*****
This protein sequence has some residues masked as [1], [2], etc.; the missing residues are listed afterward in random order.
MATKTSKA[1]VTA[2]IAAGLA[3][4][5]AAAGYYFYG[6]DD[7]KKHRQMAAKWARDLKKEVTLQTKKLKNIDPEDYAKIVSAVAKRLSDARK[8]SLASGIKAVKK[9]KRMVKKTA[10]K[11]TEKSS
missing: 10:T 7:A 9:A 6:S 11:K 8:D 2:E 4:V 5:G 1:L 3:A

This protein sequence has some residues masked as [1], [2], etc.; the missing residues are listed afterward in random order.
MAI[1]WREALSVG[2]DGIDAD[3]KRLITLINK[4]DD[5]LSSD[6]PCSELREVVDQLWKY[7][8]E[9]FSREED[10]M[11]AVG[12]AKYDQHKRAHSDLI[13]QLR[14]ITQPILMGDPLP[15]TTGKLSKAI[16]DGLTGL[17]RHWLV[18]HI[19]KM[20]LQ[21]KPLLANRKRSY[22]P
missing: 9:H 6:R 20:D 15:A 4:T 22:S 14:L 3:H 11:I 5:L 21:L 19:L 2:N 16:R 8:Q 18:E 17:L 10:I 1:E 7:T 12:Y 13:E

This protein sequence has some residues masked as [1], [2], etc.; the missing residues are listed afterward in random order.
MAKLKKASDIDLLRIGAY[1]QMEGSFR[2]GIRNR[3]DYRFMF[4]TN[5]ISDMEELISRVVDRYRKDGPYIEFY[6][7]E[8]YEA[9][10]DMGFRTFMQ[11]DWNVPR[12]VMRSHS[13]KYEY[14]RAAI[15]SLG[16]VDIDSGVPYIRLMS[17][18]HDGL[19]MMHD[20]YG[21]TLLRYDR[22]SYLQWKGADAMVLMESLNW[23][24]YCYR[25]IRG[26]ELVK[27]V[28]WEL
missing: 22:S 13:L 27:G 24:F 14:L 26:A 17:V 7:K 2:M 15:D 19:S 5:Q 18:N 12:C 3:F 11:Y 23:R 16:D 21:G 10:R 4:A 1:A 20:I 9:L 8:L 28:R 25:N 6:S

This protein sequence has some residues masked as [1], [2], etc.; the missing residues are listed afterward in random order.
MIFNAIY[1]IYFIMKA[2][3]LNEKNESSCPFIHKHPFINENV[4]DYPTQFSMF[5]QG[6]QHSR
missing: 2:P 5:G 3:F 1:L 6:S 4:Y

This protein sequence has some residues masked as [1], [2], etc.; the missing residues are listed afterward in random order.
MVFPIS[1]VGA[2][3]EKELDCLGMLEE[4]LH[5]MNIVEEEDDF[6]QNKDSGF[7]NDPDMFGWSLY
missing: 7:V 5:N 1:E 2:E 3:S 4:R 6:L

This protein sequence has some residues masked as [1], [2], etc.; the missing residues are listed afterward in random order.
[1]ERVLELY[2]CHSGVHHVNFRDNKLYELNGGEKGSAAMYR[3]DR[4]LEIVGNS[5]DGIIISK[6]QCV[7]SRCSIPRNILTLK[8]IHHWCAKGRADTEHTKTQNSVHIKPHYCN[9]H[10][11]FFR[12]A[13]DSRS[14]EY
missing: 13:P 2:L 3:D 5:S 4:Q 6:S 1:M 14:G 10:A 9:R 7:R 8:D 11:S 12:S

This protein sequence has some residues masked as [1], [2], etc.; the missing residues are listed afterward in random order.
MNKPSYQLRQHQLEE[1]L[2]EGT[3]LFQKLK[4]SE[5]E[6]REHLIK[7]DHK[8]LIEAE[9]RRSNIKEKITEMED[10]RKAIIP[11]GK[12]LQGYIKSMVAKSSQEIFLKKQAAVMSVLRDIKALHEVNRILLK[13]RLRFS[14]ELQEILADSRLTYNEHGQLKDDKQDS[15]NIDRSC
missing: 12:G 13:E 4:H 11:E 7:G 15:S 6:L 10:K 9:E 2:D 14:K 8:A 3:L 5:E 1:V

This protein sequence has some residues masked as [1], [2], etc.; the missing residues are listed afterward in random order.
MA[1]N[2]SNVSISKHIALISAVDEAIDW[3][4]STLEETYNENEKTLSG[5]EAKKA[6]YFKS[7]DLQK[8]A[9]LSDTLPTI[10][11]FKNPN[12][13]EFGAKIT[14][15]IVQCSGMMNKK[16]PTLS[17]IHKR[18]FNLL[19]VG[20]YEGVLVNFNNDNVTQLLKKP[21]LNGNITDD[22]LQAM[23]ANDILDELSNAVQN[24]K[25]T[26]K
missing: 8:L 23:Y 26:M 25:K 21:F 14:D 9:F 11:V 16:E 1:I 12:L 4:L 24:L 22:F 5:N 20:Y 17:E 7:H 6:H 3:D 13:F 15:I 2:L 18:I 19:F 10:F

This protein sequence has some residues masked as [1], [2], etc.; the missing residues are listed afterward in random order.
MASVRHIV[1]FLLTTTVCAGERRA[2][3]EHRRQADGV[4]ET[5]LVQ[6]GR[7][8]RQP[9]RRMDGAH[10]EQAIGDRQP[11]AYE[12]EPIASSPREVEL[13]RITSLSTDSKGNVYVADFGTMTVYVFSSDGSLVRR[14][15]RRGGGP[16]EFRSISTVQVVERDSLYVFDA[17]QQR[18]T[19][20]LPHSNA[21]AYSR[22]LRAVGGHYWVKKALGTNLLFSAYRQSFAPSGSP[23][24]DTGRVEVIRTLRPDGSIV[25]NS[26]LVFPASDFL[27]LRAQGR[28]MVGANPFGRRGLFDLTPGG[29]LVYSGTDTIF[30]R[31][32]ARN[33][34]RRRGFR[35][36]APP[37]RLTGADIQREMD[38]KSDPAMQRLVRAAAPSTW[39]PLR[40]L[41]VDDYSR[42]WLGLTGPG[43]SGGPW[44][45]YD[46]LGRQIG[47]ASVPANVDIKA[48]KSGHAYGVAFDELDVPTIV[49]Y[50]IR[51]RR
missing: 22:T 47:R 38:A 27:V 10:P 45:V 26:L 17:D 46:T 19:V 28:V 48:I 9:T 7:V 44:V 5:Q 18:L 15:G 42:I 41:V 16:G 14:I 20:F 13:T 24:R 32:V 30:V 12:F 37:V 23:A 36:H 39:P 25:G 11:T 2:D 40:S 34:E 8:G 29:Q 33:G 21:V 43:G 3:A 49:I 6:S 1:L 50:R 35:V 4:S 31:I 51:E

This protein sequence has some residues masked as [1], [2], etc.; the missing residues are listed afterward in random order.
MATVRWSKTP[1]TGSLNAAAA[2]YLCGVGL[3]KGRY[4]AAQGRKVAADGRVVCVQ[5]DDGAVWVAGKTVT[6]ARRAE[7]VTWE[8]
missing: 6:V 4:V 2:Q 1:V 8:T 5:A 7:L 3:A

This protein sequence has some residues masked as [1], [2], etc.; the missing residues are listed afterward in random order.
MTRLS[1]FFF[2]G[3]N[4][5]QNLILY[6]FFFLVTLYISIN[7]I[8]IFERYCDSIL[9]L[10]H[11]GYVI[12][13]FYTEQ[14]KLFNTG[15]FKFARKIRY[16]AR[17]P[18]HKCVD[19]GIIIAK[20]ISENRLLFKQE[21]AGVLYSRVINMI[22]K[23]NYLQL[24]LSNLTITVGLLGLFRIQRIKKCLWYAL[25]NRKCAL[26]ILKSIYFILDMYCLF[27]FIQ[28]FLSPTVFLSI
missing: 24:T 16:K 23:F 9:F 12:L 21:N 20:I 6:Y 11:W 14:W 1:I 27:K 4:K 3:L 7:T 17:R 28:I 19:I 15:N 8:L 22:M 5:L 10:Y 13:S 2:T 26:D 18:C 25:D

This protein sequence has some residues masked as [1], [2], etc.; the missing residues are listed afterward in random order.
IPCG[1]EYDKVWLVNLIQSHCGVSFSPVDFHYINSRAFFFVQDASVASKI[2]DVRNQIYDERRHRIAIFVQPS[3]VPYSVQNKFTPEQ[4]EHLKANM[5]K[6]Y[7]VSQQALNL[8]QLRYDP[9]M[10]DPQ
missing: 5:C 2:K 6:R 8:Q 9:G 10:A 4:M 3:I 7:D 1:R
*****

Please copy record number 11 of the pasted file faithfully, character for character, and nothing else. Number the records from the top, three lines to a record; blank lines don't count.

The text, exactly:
This protein sequence has some residues masked as [1], [2], etc.; the missing residues are listed afterward in random order.
MTRLS[1]FFF[2]G[3]N[4][5]QNLILY[6]FFFLVTLYISIN[7]I[8]IFERYCDSIL[9]L[10]H[11]GYVI[12][13]FYTEQ[14]KLFNTG[15]FKFARKIRY[16]AR[17]P[18]HKCVD[19]GIIIAK[20]ISENRLLFKQE[21]AGVLYSRVINMI[22]K[23]NYLQL[24]LSNLTITVGLLGLFRIQRIKKCLWYAL[25]NRKCAL[26]ILKSIYFILDMYCLF[27]FIQ[28]FLSPTVFLSI
missing: 24:T 16:K 23:F 9:F 12:L 21:N 20:I 6:Y 11:W 14:W 1:I 27:K 4:K 3:L 7:T 17:R 28:I 19:I 15:N 8:L 22:M 5:L 10:Y 13:S 2:T 26:D 18:C 25:D